Wednesday, April 21, 2010

Stuart & Friends: Meeting Students, Enriching Lives

One thing every musician learns fairly early, once the career path has been established, is that every performer, every composer needs to have an audience. And that's more than just playing in front of them, now.

There's also the future to consider, especially in a time when the role of the Arts in the public schools is almost ignored and most of the exposure the students have is from TV or the internet.

"Educational Outreach" is a term applied to a program when people from a group go out into the schools to meet and talk with students. In music, this usually means a performance for the students and a chance to talk to them about different aspects of the music they're listening to.

It's a largely unsung part of the musical group's life, far removed from the awareness of the audience who many only hear them perform in a concert hall. In many cases, these "outreach programs" are more important for the long range planning - the idea of building future audiences when, somewhere down the line, these students may start going to concerts and buying tickets on their own - and then introduce their own children to classical music through their positive reinforcement.

When I was going to college, one of the biggest issues I had with my music education courses was its almost total involvement with identifying future musicians and getting them started on a specific career path. This often left many students who may not have had the talent or the interest to go on to a professional level feeling frustrated. People can enjoy music without having to play it, write it or be experts in it. Instead, many of them are turned off and carry these negative impressions over into the next generation, their children.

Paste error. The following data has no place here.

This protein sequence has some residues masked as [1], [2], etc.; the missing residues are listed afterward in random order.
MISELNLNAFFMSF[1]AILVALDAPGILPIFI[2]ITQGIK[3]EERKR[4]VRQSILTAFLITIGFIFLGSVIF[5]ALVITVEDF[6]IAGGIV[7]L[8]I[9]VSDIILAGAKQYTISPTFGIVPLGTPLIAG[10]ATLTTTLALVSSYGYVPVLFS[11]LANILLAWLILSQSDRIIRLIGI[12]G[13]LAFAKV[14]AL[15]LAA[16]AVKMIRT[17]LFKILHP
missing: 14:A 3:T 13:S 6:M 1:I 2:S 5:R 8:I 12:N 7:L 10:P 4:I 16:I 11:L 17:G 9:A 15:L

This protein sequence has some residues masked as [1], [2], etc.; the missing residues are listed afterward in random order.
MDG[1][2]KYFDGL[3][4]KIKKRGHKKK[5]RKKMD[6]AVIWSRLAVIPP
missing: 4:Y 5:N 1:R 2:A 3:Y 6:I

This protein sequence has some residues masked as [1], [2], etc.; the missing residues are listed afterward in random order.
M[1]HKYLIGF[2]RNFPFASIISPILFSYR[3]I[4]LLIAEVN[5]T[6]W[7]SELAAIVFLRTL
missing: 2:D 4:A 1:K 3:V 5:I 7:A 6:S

It can be a very significant aspect of a person's life experience that will enrich their lives in ways no one can easily predict or successfully measure.

It's hard to say what will get a student interested in classical music but it's a pretty safe bet to say if they have NO experience with it, NO encounter with it, it's probably not going to happen on its own.

As part of this week's Stuart & Friends program, Stuart Malina and three members of the Harrisburg Symphony made two separate visits to schools in the area.

On Tuesday, Stuart and the orchestra's concertmaster Odin Rathnam performed for a group of students with disabilities (some multiple) at the Marshall School in Harrisburg, giving them a chance at an "up-close and personal" interaction with the musicians and the music they were making.

On Wednesday morning, following Tuesday night's well-attended concert at Whitaker Center, principal trumpet Phil Snedecor and principal trombone Brent Phillips joined Stuart at the Hershey School.

The photographs in this post were taken by Kim Isenhour, Director of Marketing for the Harrisburg Symphony Orchestra.

You can follow these links to the Harrisburg Patriot-News website PennLive to see videos posted there taken by Dan Gleiter.

- Dr. Dick

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